Carola Haas’ research focuses on wildlife populations in managed ecosystems, with a focus on breeding and movement behavior of amphibians, birds, and reptiles. She coordinates several multi-decade long studies on topics including forest management practices on understory processes and diversity in Appalachian hardwood forests (plethodontid salamanders), loggerhead shrike nesting ecology in the Great Plains, and the role of fire, grazing, and changing hydrology in wetland restoration (flatwoods salamanders and bog turtles). She is particularly interested in how agricultural and forestry practices can benefit native wildlife populations.
The extensive longleaf pine ecosystem of the southeastern US has been extremely reduced and degraded after decades of exploitation and fire suppression. Although land managers have worked to successfully restore conditions to uplands using prescribed fire, ephemeral and riparian wetlands in this system are still not burning at natural frequencies. These degraded wetlands may have altered litter, light penetration, hydroperiod, and emergent herbaceous vegetation. We are partnering with the state of Florida’s Aquatic Habitat Restoration and Enhancement program and federal agencies on an adaptive management project to study how rare and declining amphibians respond as we attempt restoration of a more open midstory and more grassy understory.
Southern Appalachian forests have one of the highest densities and diversities of salamanders in the world. Salamanders occur in lower densities in forest stands that have been recently clearcut. However, few studies have addressed the effects of other timber harvesting practices on terrestrial salamanders. The size and type of timber harvest produce different effects on wildlife habitat, and may influence salamander populations differently. This project compares several economically viable methods of forest management. For the past 15 years, we have monitored the effects of 7 different oak regeneration techniques at 6 sites in Virginia and West Virginia. Preliminary results indicate a decline in relative abundance of salamanders on plots with any disturbance to the forest canopy. See link to project website below.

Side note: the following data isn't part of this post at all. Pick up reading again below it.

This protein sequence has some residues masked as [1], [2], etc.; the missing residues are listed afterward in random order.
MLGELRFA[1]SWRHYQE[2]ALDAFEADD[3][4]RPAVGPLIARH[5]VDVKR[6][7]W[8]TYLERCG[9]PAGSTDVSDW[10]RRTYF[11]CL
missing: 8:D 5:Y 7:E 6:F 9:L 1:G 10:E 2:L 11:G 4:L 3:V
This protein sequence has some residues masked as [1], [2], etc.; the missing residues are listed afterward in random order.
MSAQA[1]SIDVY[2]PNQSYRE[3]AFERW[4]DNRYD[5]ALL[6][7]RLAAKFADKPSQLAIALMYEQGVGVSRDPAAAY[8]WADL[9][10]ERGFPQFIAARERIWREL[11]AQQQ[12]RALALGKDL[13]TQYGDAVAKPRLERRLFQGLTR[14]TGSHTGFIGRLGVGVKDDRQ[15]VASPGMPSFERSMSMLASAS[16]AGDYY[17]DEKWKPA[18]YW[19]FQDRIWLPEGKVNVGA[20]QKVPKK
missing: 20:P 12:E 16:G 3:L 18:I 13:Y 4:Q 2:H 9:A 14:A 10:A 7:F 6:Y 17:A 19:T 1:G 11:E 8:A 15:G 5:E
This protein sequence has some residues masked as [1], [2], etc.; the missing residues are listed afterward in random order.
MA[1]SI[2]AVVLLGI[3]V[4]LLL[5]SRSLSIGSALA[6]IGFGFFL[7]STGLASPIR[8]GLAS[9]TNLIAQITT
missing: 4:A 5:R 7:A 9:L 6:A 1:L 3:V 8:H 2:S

The bog turtle is a small freshwater turtle found in isolated sphagnum bogs and marshy meadows in the eastern United States. Habitat loss and collection for the pet trade have caused many populations to decline and the bog turtle is now afforded legal protection in every state in which it is found. We examined importance of habitat corridors, soils and hydrology of occupied wetlands, and reproductive ecology.
The flatwoods salamander and the Florida bog frog are rare amphibians with small geographic ranges. For both species we are evaluating how habitat affects small and large scale distribution and whether current management practices are effective for these species. The maintenance of historic fire patterns and connectivity of habitats may be critical to the survival of these species, but challenging to implement.